A Golden Eagle flies from a high mountain peak.
Golden Eagle migration corridors can tell us about the challenges eagles face in their seasonal movements.

Observations of migrating Golden Eagles (Aquila chrysaetos) in eastern interior Alaska offer insights on population size and migration monitoring

Abstract

Migratory Golden Eagles (Aquila chrysaetos) from Alaska winter across a vast region of western North America, much of which is undergoing rapid change from a diversity of indirect and direct human activities. To address recent conservation concerns, we are studying the year-round movements of migratory Golden Eagles from interior and northern Alaska to identify and evaluate potential risks to their survival. We are also developing new survey techniques to estimate population size and trends. As part of our ongoing studies, we observed migrating Golden Eagles in spring and autumn 2014 during field investigations to locate Golden Eagle capture sites in eastern interior Alaska, and in spring 2015 during capture activities. We observed large numbers of Golden Eagles in both spring and autumn, suggesting that the Mentasta Mountains are an important migration corridor for this species. Further, our observations, including 1,364 migrating Golden Eagles in October 2014, suggested that the Alaska Golden Eagle population is much larger than is reflected in the only currently available statewide population estimate of 2,400 eagles. In combination with historical and contemporary tracking studies, our observations in the Mentasta Mountains provide important new information about Golden Eagle migration in Alaska and stimulate interest in answering fundamental questions about using counts of migrating Golden Eagles to estimate, and detect change in, the population size of Alaska's migratory Golden Eagles. Our observations also provide new information about Rough-legged Hawk migration in Alaska.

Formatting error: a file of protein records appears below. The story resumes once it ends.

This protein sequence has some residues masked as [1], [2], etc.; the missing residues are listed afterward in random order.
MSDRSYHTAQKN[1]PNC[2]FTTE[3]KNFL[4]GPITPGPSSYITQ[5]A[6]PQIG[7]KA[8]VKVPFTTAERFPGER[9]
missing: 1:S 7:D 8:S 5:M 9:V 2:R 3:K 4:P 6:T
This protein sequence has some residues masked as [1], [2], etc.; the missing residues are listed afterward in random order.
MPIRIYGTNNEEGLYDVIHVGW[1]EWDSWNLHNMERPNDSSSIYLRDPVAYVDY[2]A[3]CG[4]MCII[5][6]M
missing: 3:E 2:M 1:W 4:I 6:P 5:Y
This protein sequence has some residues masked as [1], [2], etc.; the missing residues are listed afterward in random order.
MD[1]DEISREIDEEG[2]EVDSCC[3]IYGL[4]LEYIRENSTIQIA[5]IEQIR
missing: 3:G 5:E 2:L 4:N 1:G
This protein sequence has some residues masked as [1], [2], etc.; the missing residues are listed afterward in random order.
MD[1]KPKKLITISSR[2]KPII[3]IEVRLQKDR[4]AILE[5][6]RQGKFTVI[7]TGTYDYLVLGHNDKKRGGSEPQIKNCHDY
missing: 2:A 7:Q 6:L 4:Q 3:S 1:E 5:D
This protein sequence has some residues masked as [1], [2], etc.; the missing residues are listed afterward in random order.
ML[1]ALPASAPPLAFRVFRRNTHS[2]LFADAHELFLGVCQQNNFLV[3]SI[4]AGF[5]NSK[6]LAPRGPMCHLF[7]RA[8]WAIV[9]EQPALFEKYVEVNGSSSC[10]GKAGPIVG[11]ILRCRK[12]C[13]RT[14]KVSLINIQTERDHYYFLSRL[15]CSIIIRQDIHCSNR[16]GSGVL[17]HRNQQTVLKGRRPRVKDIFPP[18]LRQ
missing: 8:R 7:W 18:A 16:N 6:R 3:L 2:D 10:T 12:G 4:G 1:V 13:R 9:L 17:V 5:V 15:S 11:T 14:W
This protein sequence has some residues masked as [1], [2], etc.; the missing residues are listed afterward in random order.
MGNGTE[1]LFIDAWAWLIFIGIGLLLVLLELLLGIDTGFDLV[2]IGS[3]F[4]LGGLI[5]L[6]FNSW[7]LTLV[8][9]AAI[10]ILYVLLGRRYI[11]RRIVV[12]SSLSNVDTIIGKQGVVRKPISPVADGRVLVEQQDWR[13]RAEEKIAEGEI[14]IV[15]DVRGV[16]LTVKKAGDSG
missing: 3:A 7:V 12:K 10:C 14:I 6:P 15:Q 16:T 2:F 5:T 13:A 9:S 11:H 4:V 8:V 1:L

McIntyre, C. and S. B. Lewis. 2016. Observations of migrating Golden Eagles (Aquila chrysaetos) in eastern interior Alaska offer insights on population size and migration monitoring. Journal of Raptor Research 50(3): 254-264.